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I have an application that has database connectivity and although there are obviously objects that correspond to data in my database, I find that all my data processing methods could be static as there is no real need for an instance of the object as my classes simply operate on the data and spit something out, no need to store anything outside the method's scope. If I can make a method or class static should I?

Also I use a utility singleton class for common (single instance) "global data". I want to have a good design, but are these frowned upon?

Let me give you an example of what I'm doing. I load some data from my database using a static method to place it into a global varaiable in my Singleton class (a list of a custom object)

So my singleton class has something like

List<MyCustomObject> SomeList

and my static class has

static void LoadData()
foreach(data in database something or other)

So the code above might load in some records from the database into SomeList, where each item in SomeList is of type MyCustomObject, which contains a single record of information.

Is this good implementation? Is this how you would code it?

Then in my presentation layer I would make calls to another static class of methods to get data from the singleton class in to a format required.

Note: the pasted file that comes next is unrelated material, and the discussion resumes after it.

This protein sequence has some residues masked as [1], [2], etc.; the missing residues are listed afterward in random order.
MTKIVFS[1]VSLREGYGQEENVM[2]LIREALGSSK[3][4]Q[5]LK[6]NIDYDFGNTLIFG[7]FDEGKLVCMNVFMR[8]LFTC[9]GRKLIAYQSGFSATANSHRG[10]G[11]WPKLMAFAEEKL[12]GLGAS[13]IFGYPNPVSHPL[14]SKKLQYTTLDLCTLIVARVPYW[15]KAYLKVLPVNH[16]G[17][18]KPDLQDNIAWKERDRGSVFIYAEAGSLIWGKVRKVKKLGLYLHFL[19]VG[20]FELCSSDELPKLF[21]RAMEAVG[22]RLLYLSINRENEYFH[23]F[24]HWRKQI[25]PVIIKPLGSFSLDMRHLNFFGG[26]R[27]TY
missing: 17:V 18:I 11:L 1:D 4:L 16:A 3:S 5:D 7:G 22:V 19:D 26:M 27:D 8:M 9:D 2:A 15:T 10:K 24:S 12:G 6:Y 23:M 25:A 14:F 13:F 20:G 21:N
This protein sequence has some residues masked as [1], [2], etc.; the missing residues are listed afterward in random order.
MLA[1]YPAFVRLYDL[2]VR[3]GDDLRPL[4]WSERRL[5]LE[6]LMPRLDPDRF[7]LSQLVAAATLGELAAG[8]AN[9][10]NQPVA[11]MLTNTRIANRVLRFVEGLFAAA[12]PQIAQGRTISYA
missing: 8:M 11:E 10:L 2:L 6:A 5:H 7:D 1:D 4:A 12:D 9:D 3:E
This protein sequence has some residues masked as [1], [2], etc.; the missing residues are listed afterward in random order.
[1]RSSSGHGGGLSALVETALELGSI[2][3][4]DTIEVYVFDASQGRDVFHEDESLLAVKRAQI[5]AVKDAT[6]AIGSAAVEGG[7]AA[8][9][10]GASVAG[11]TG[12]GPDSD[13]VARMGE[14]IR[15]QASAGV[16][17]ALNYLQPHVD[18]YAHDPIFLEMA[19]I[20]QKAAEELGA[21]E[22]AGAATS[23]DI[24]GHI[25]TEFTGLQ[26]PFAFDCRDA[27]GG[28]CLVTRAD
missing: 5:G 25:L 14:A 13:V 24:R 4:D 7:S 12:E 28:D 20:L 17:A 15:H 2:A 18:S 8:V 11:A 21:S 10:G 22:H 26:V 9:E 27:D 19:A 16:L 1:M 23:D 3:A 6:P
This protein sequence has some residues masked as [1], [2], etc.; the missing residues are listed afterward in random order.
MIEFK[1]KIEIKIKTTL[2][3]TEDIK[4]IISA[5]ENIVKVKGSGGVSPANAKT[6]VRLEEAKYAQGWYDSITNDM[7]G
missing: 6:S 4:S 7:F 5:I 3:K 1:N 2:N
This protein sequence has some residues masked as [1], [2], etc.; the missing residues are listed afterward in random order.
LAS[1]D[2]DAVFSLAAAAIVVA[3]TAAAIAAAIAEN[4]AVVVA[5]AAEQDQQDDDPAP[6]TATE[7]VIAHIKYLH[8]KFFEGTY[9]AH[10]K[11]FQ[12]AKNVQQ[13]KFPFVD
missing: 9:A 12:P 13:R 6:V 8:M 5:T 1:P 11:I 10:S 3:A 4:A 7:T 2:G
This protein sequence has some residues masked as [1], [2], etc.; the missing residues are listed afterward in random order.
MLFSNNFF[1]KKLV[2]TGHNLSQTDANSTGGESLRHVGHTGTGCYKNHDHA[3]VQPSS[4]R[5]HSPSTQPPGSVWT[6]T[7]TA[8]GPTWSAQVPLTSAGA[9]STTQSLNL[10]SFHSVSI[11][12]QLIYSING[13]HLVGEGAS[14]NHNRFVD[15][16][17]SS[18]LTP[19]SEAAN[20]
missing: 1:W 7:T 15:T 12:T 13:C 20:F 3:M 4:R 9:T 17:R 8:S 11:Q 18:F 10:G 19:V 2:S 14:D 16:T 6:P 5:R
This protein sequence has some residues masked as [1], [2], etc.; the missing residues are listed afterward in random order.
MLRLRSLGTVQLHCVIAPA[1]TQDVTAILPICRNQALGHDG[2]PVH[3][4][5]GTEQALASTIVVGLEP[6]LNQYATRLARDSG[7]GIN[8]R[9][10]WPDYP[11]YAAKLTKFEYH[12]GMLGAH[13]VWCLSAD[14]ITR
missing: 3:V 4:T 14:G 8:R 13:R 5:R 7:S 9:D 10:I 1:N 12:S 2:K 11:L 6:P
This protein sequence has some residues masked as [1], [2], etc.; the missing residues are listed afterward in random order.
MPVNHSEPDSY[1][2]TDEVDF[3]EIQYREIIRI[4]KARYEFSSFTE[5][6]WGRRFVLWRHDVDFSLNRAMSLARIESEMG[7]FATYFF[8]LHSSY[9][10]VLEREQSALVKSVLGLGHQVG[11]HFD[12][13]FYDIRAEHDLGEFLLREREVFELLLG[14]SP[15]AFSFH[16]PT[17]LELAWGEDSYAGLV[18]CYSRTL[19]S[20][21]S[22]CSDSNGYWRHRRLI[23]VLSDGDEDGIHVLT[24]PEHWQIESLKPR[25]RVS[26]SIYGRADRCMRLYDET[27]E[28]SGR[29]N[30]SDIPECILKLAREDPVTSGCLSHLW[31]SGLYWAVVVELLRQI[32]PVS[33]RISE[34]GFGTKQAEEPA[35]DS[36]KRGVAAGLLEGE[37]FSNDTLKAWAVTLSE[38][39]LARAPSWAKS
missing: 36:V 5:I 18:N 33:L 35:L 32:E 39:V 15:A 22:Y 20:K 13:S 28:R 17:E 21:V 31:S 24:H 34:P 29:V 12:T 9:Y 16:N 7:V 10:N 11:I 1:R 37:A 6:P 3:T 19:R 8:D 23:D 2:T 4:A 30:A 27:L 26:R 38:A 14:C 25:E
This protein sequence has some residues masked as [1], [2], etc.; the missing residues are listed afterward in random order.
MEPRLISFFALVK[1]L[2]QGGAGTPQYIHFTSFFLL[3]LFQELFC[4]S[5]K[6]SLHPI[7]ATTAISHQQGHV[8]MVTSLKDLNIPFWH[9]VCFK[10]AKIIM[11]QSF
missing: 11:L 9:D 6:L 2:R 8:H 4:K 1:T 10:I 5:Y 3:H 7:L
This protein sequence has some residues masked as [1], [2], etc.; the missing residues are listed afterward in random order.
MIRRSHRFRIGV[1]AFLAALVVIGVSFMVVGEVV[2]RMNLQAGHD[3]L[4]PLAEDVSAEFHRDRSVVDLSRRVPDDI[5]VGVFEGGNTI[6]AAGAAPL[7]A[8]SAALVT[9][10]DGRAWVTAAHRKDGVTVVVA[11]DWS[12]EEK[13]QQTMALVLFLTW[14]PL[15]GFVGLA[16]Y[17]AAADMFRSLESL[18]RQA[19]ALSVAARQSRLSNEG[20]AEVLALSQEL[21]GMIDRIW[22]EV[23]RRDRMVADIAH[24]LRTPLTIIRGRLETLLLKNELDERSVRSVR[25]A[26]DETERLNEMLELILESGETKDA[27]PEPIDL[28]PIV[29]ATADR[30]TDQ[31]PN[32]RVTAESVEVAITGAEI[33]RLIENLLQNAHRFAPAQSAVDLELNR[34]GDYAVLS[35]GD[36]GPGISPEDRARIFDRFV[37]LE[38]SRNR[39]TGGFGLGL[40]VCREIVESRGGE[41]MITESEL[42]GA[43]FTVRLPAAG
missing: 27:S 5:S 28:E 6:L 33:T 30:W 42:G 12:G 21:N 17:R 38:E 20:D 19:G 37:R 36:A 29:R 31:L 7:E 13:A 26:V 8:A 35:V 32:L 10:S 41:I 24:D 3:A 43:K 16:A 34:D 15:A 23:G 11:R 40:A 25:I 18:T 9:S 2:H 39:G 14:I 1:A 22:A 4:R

It doesn't feel very OOPey. But I can't really think how to do it another way you do it.

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What programming language are you asking this with respect to? – Phrogz Dec 31 '10 at 2:26
There's a good discussion on singletons/globals here: stackoverflow.com/questions/4059077/… – Nathan Pitman Dec 31 '10 at 2:35
up vote 0 down vote accepted

Statics and singletons are frowned upon somewhat. But only the same way as starting a sentence with “but” — bad when overused, but sometimes it's what works best.

In your example, why have separate classes, one a singleton and one static? A singleton is in many ways equivalent to a class with only static data and methods. If you already have a singleton, I'd say you should add the methods to load the data to it rather than to a separate class. A class with static methods would be more appropriate if, say, you have utility code common to all of your stored data types.

(Also, I wouldn't worry too much about what's OOPey and what's not. Overengineering in the blind service of OOP principles can be a serious problem, speaking as someone who's had to wade through the Eclipse code base …)

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Allow me to direct you toward an excellent article on this topic: Singletons are Pathological Liars.

The problem is that the need to call your LoadData() function isn't self-evident. Compare your situation to that described in the article and I think you'll see some parallels.

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Good catch — yes, I think this is the biggest problem with the code given. – Luke Maurer Dec 31 '10 at 2:45

Singletons is one but static is another very big one.

OOP or not, static variables have many drawbacks but little coding convenience.

  • Can't determine exact allocation time, life span
  • Can't work well in multi-threaded
  • Future problem to program expansion


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